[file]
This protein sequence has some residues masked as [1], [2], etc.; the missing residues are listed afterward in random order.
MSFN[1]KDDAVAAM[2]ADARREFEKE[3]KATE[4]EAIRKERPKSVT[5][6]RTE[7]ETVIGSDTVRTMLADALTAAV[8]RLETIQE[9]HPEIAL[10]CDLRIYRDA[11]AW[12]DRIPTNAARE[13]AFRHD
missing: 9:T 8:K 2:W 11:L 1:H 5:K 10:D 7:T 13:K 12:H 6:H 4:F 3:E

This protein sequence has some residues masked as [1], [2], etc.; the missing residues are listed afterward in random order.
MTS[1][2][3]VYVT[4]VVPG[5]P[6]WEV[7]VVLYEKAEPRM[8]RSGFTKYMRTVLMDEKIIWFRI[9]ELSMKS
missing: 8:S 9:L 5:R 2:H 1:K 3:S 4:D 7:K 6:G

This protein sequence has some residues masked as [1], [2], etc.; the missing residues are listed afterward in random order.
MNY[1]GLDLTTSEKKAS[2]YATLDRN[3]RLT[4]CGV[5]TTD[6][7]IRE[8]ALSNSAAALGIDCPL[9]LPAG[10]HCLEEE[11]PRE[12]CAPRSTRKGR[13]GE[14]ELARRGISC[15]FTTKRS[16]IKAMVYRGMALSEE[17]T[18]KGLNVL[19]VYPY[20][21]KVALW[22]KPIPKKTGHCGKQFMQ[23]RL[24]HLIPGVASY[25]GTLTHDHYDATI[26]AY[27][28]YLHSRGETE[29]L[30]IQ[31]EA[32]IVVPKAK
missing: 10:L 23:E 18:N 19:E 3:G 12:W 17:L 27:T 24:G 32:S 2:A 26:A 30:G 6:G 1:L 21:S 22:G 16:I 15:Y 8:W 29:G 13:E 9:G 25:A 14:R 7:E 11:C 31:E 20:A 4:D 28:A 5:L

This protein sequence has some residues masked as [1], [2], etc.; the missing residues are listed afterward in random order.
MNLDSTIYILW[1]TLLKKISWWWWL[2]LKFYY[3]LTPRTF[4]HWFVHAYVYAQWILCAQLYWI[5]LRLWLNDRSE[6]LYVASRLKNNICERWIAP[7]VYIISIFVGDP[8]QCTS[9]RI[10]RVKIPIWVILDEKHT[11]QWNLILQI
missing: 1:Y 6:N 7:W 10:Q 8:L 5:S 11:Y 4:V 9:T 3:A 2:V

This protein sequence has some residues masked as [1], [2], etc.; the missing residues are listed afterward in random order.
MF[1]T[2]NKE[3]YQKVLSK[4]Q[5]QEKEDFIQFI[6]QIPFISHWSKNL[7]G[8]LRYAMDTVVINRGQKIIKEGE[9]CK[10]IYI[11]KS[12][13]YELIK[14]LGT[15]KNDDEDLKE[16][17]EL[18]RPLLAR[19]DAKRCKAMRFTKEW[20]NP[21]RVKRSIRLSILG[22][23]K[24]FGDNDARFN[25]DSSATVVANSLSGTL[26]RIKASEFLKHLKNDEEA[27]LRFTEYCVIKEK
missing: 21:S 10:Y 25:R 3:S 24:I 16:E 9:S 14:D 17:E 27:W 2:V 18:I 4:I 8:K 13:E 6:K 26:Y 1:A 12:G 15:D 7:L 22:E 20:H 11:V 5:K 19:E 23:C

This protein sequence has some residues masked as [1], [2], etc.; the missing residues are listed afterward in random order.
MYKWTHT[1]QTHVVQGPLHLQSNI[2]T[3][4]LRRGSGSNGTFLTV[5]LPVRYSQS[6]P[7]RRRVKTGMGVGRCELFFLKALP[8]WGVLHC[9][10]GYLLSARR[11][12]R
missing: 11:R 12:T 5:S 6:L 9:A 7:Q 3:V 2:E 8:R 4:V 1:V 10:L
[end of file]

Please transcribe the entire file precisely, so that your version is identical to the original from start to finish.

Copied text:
This protein sequence has some residues masked as [1], [2], etc.; the missing residues are listed afterward in random order.
MSFN[1]KDDAVAAM[2]ADARREFEKE[3]KATE[4]EAIRKERPKSVT[5][6]RTE[7]ETVIGSDTVRTMLADALTAAV[8]RLETIQE[9]HPEIAL[10]CDLRIYRDA[11]AW[12]DRIPTNAARE[13]AFRHD
missing: 9:T 8:K 2:W 11:L 1:H 5:K 10:D 7:T 13:K 12:H 6:H 4:F 3:E

This protein sequence has some residues masked as [1], [2], etc.; the missing residues are listed afterward in random order.
MTS[1][2][3]VYVT[4]VVPG[5]P[6]WEV[7]VVLYEKAEPRM[8]RSGFTKYMRTVLMDEKIIWFRI[9]ELSMKS
missing: 8:S 9:L 5:R 2:H 1:K 3:S 4:D 7:K 6:G

This protein sequence has some residues masked as [1], [2], etc.; the missing residues are listed afterward in random order.
MNY[1]GLDLTTSEKKAS[2]YATLDRN[3]RLT[4]CGV[5]TTD[6][7]IRE[8]ALSNSAAALGIDCPL[9]LPAG[10]HCLEEE[11]PRE[12]CAPRSTRKGR[13]GE[14]ELARRGISC[15]FTTKRS[16]IKAMVYRGMALSEE[17]T[18]KGLNVL[19]VYPY[20][21]KVALW[22]KPIPKKTGHCGKQFMQ[23]RL[24]HLIPGVASY[25]GTLTHDHYDATI[26]AY[27][28]YLHSRGETE[29]L[30]IQ[31]EA[32]IVVPKAK
missing: 10:L 23:E 18:N 19:E 3:G 12:W 17:L 27:T 24:G 32:S 2:A 26:A 30:G 6:G 1:L 21:S 22:G 16:I 15:Y 8:W 29:G 13:E 9:G 25:A 14:R 7:E 11:C 31:E 20:A 4:D 28:A 5:L

This protein sequence has some residues masked as [1], [2], etc.; the missing residues are listed afterward in random order.
MNLDSTIYILW[1]TLLKKISWWWWL[2]LKFYY[3]LTPRTF[4]HWFVHAYVYAQWILCAQLYWI[5]LRLWLNDRSE[6]LYVASRLKNNICERWIAP[7]VYIISIFVGDP[8]QCTS[9]RI[10]RVKIPIWVILDEKHT[11]QWNLILQI
missing: 1:Y 6:N 7:W 10:Q 8:L 5:S 11:Y 4:V 9:T 3:A 2:V

This protein sequence has some residues masked as [1], [2], etc.; the missing residues are listed afterward in random order.
MF[1]T[2]NKE[3]YQKVLSK[4]Q[5]QEKEDFIQFI[6]QIPFISHWSKNL[7]G[8]LRYAMDTVVINRGQKIIKEGE[9]CK[10]IYI[11]KS[12][13]YELIK[14]LGT[15]KNDDEDLKE[16][17]EL[18]RPLLAR[19]DAKRCKAMRFTKEW[20]NP[21]RVKRSIRLSILG[22][23]K[24]FGDNDARFN[25]DSSATVVANSLSGTL[26]RIKASEFLKHLKNDEEA[27]LRFTEYCVIKEK
missing: 21:S 10:Y 25:R 3:S 24:I 16:E 9:S 14:D 17:E 27:W 2:V 18:I 4:I 8:K 13:E 6:K 26:Y 1:A 12:G 15:D 7:L 22:E 20:H 11:V 5:K 19:E 23:C

This protein sequence has some residues masked as [1], [2], etc.; the missing residues are listed afterward in random order.
MYKWTHT[1]QTHVVQGPLHLQSNI[2]T[3][4]LRRGSGSNGTFLTV[5]LPVRYSQS[6]P[7]RRRVKTGMGVGRCELFFLKALP[8]WGVLHC[9][10]GYLLSARR[11][12]R
missing: 11:R 12:T 5:S 6:L 9:A 7:Q 3:V 2:E 8:R 4:V 1:V 10:L